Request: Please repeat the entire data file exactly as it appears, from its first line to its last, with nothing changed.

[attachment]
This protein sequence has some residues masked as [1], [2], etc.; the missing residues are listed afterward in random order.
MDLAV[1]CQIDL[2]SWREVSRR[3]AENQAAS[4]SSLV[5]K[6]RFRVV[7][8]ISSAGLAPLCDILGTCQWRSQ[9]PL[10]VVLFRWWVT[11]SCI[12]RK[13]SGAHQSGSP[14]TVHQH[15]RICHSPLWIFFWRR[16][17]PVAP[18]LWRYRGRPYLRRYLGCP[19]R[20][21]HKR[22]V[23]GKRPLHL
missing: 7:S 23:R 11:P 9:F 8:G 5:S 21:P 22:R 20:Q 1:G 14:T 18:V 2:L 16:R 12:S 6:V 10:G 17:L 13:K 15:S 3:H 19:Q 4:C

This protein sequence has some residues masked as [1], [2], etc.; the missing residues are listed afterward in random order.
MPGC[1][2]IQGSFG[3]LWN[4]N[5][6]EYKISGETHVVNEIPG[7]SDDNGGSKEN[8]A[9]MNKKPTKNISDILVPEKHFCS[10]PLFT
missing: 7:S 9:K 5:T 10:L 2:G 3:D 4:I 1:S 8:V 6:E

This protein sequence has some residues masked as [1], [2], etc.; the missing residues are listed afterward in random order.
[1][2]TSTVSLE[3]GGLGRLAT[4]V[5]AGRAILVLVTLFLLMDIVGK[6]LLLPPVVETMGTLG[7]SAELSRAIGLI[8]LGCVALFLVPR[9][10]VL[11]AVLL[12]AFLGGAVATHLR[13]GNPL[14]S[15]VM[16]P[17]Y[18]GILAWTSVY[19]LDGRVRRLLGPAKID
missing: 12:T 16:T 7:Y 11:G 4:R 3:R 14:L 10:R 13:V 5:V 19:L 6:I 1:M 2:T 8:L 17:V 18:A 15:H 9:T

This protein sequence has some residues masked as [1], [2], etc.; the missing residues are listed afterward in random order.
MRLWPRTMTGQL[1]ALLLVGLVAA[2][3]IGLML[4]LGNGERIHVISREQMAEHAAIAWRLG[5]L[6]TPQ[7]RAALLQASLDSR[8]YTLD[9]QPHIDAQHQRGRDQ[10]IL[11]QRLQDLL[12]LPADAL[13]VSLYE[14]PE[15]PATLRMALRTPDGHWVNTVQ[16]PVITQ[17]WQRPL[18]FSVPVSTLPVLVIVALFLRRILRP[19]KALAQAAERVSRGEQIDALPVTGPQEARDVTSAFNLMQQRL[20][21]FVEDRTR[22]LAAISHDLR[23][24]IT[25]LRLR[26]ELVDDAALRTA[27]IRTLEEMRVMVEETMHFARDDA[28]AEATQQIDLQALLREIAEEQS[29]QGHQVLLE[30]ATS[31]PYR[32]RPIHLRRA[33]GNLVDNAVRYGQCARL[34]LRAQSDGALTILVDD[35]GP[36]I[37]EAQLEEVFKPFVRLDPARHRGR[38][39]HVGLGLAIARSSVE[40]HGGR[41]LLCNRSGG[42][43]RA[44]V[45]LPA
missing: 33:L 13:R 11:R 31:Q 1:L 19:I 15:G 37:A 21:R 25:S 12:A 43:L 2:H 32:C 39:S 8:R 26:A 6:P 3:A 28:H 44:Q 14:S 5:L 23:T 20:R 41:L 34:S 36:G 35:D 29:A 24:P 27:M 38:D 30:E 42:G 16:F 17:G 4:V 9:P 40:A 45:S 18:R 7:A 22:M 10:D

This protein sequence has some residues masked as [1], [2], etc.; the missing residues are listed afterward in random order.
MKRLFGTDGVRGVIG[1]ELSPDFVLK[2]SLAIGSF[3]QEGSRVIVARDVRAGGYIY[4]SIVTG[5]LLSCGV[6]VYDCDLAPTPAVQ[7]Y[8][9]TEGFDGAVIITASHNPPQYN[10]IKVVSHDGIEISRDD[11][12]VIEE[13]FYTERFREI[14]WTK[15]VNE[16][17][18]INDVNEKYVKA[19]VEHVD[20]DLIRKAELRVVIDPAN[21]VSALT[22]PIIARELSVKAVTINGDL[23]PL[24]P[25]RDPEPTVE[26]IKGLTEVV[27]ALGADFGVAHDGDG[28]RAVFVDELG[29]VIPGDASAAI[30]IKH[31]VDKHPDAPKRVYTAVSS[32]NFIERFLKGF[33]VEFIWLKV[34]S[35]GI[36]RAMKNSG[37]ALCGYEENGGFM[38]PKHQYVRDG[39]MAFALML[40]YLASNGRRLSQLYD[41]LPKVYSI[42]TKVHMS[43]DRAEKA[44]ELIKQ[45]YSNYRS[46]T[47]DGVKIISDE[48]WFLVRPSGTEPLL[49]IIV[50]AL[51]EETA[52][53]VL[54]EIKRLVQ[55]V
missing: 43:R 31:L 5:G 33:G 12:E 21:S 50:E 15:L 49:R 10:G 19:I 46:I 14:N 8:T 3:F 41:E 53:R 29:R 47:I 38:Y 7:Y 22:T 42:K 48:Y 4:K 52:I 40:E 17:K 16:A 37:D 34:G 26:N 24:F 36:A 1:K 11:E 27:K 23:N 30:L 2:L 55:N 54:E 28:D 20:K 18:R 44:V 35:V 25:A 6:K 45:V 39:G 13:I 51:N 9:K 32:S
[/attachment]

This protein sequence has some residues masked as [1], [2], etc.; the missing residues are listed afterward in random order.
MDLAV[1]CQIDL[2]SWREVSRR[3]AENQAAS[4]SSLV[5]K[6]RFRVV[7][8]ISSAGLAPLCDILGTCQWRSQ[9]PL[10]VVLFRWWVT[11]SCI[12]RK[13]SGAHQSGSP[14]TVHQH[15]RICHSPLWIFFWRR[16][17]PVAP[18]LWRYRGRPYLRRYLGCP[19]R[20][21]HKR[22]V[23]GKRPLHL
missing: 7:S 23:R 11:P 9:F 8:G 5:S 21:P 22:R 20:Q 1:G 14:T 18:V 2:L 16:R 12:S 6:V 10:G 17:L 13:K 15:S 3:H 19:Q 4:C

This protein sequence has some residues masked as [1], [2], etc.; the missing residues are listed afterward in random order.
MPGC[1][2]IQGSFG[3]LWN[4]N[5][6]EYKISGETHVVNEIPG[7]SDDNGGSKEN[8]A[9]MNKKPTKNISDILVPEKHFCS[10]PLFT
missing: 7:S 9:K 5:T 10:L 2:G 3:D 4:I 1:S 8:V 6:E

This protein sequence has some residues masked as [1], [2], etc.; the missing residues are listed afterward in random order.
[1][2]TSTVSLE[3]GGLGRLAT[4]V[5]AGRAILVLVTLFLLMDIVGK[6]LLLPPVVETMGTLG[7]SAELSRAIGLI[8]LGCVALFLVPR[9][10]VL[11]AVLL[12]AFLGGAVATHLR[13]GNPL[14]S[15]VM[16]P[17]Y[18]GILAWTSVY[19]LDGRVRRLLGPAKID
missing: 12:T 16:T 7:Y 11:G 4:R 3:R 14:L 10:R 13:V 5:V 19:L 6:I 1:M 2:T 8:L 17:V 18:A 15:H 9:T

This protein sequence has some residues masked as [1], [2], etc.; the missing residues are listed afterward in random order.
MRLWPRTMTGQL[1]ALLLVGLVAA[2][3]IGLML[4]LGNGERIHVISREQMAEHAAIAWRLG[5]L[6]TPQ[7]RAALLQASLDSR[8]YTLD[9]QPHIDAQHQRGRDQ[10]IL[11]QRLQDLL[12]LPADAL[13]VSLYE[14]PE[15]PATLRMALRTPDGHWVNTVQ[16]PVITQ[17]WQRPL[18]FSVPVSTLPVLVIVALFLRRILRP[19]KALAQAAERVSRGEQIDALPVTGPQEARDVTSAFNLMQQRL[20][21]FVEDRTR[22]LAAISHDLR[23][24]IT[25]LRLR[26]ELVDDAALRTA[27]IRTLEEMRVMVEETMHFARDDA[28]AEATQQIDLQALLREIAEEQS[29]QGHQVLLE[30]ATS[31]PYR[32]RPIHLRRA[33]GNLVDNAVRYGQCARL[34]LRAQSDGALTILVDD[35]GP[36]I[37]EAQLEEVFKPFVRLDPARHRGR[38][39]HVGLGLAIARSSVE[40]HGGR[41]LLCNRSGG[42][43]RA[44]V[45]LPA
missing: 33:L 13:R 11:R 31:Q 1:L 19:I 15:G 37:A 21:R 25:S 12:A 43:L 2:H 32:C 39:S 8:R 26:A 6:P 3:A 28:H 44:Q 14:S 5:L 23:T 20:R 41:L 34:S 36:G 35:D 29:A 24:P 27:M 38:D 30:E 42:G 16:F 17:G 4:V 9:P 40:A 45:S 18:R 7:A 22:M 10:D

This protein sequence has some residues masked as [1], [2], etc.; the missing residues are listed afterward in random order.
MKRLFGTDGVRGVIG[1]ELSPDFVLK[2]SLAIGSF[3]QEGSRVIVARDVRAGGYIY[4]SIVTG[5]LLSCGV[6]VYDCDLAPTPAVQ[7]Y[8][9]TEGFDGAVIITASHNPPQYN[10]IKVVSHDGIEISRDD[11][12]VIEE[13]FYTERFREI[14]WTK[15]VNE[16][17][18]INDVNEKYVKA[19]VEHVD[20]DLIRKAELRVVIDPAN[21]VSALT[22]PIIARELSVKAVTINGDL[23]PL[24]P[25]RDPEPTVE[26]IKGLTEVV[27]ALGADFGVAHDGDG[28]RAVFVDELG[29]VIPGDASAAI[30]IKH[31]VDKHPDAPKRVYTAVSS[32]NFIERFLKGF[33]VEFIWLKV[34]S[35]GI[36]RAMKNSG[37]ALCGYEENGGFM[38]PKHQYVRDG[39]MAFALML[40]YLASNGRRLSQLYD[41]LPKVYSI[42]TKVHMS[43]DRAEKA[44]ELIKQ[45]YSNYRS[46]T[47]DGVKIISDE[48]WFLVRPSGTEPLL[49]IIV[50]AL[51]EETA[52][53]VL[54]EIKRLVQ[55]V
missing: 43:R 31:L 5:G 33:G 12:E 21:S 50:E 15:L 49:R 10:G 19:I 46:I 14:N 8:T 3:F 41:E 53:R 29:R 47:I 38:Y 7:Y 22:T 42:K 48:Y 4:K 52:I 40:E 17:K 16:A 37:D 34:G 26:N 24:F 36:A 1:K 11:E 27:K 23:N 30:L 2:L 55:N 54:E 28:D 20:K 18:R 44:V 35:V 25:A 6:K 45:V 39:G 13:I 51:N 9:K 32:S